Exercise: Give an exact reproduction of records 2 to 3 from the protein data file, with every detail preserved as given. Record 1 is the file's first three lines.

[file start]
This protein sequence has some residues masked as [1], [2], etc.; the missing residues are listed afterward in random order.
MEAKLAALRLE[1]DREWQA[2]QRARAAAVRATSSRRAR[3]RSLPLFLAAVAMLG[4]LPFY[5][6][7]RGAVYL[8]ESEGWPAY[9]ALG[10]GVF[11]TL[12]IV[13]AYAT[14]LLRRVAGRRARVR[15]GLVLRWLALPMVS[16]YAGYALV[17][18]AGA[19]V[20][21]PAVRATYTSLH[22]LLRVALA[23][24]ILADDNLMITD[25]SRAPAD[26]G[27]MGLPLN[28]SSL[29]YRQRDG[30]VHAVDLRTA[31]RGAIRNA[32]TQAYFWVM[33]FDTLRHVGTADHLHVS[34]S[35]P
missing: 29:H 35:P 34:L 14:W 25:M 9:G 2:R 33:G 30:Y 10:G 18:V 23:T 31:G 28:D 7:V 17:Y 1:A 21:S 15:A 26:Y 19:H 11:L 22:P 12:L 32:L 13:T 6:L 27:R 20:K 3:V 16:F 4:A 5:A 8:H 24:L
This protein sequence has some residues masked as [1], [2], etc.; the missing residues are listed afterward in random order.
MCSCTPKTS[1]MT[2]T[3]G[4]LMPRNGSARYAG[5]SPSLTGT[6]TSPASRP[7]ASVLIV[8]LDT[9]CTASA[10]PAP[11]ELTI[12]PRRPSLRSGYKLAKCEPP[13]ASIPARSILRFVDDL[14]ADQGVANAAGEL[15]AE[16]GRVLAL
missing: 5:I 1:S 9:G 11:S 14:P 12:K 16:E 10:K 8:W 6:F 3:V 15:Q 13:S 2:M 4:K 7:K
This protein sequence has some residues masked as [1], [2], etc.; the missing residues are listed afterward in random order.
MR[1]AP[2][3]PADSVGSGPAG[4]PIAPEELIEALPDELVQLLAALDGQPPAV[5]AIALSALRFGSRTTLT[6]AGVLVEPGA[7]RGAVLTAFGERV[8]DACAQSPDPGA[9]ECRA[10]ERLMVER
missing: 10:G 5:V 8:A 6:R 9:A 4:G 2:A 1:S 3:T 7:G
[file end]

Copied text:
This protein sequence has some residues masked as [1], [2], etc.; the missing residues are listed afterward in random order.
MCSCTPKTS[1]MT[2]T[3]G[4]LMPRNGSARYAG[5]SPSLTGT[6]TSPASRP[7]ASVLIV[8]LDT[9]CTASA[10]PAP[11]ELTI[12]PRRPSLRSGYKLAKCEPP[13]ASIPARSILRFVDDL[14]ADQGVANAAGEL[15]AE[16]GRVLAL
missing: 5:I 1:S 9:G 11:S 14:P 12:K 16:E 10:K 8:W 6:F 3:V 15:Q 13:S 2:M 4:K 7:K
This protein sequence has some residues masked as [1], [2], etc.; the missing residues are listed afterward in random order.
MR[1]AP[2][3]PADSVGSGPAG[4]PIAPEELIEALPDELVQLLAALDGQPPAV[5]AIALSALRFGSRTTLT[6]AGVLVEPGA[7]RGAVLTAFGERV[8]DACAQSPDPGA[9]ECRA[10]ERLMVER
missing: 10:G 5:V 8:A 6:R 9:A 4:G 2:A 1:S 3:T 7:G